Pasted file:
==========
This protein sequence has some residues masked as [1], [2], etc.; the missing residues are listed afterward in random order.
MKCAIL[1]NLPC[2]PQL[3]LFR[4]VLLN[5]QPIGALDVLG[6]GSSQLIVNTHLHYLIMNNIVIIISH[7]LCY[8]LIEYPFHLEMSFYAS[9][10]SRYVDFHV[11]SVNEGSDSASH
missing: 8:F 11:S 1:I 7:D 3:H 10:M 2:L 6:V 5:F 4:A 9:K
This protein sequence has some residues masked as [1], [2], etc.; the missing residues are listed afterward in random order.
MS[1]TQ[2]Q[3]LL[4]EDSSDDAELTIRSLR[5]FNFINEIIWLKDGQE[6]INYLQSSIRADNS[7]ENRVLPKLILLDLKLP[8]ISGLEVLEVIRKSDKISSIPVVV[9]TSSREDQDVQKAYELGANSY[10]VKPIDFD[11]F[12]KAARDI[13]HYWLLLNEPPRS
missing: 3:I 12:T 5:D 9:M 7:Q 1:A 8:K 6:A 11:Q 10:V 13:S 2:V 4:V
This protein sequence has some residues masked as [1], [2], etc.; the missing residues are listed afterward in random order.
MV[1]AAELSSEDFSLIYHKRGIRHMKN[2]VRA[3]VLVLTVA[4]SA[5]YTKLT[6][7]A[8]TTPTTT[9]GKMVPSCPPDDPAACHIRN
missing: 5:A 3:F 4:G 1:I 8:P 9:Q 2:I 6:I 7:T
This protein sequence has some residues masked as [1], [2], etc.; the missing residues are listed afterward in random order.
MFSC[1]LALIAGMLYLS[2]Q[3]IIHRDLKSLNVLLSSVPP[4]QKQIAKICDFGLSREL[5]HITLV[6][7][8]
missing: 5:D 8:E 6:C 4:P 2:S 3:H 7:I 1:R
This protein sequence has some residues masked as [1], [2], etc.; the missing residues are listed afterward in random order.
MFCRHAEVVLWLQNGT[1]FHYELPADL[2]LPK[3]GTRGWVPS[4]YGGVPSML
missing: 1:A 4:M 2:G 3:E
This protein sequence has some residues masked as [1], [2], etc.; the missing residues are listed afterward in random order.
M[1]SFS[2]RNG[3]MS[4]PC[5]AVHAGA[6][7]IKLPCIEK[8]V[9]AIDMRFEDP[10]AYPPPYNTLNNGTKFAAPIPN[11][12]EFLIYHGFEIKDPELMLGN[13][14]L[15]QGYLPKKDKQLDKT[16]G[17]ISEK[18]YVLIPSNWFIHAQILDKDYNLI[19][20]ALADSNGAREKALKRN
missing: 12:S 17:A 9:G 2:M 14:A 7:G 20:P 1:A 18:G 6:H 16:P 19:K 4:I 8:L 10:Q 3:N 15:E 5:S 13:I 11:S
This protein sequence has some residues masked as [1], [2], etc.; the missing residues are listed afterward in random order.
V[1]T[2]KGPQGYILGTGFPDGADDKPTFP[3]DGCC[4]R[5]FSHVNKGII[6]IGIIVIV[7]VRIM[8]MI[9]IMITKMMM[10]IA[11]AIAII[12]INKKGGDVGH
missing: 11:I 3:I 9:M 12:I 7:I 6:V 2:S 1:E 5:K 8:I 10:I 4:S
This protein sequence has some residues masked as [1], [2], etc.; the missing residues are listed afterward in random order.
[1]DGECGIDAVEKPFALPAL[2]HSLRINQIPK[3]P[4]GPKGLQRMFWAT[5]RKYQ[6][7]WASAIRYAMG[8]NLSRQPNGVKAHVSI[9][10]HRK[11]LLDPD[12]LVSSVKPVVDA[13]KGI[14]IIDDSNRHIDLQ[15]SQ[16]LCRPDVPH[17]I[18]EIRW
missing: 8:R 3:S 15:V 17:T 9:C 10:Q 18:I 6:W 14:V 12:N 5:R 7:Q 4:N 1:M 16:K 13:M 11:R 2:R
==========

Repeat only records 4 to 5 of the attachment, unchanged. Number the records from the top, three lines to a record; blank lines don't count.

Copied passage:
This protein sequence has some residues masked as [1], [2], etc.; the missing residues are listed afterward in random order.
MFSC[1]LALIAGMLYLS[2]Q[3]IIHRDLKSLNVLLSSVPP[4]QKQIAKICDFGLSREL[5]HITLV[6][7][8]
missing: 5:D 8:E 6:C 4:P 2:S 3:H 7:I 1:R
This protein sequence has some residues masked as [1], [2], etc.; the missing residues are listed afterward in random order.
MFCRHAEVVLWLQNGT[1]FHYELPADL[2]LPK[3]GTRGWVPS[4]YGGVPSML
missing: 1:A 4:M 2:G 3:E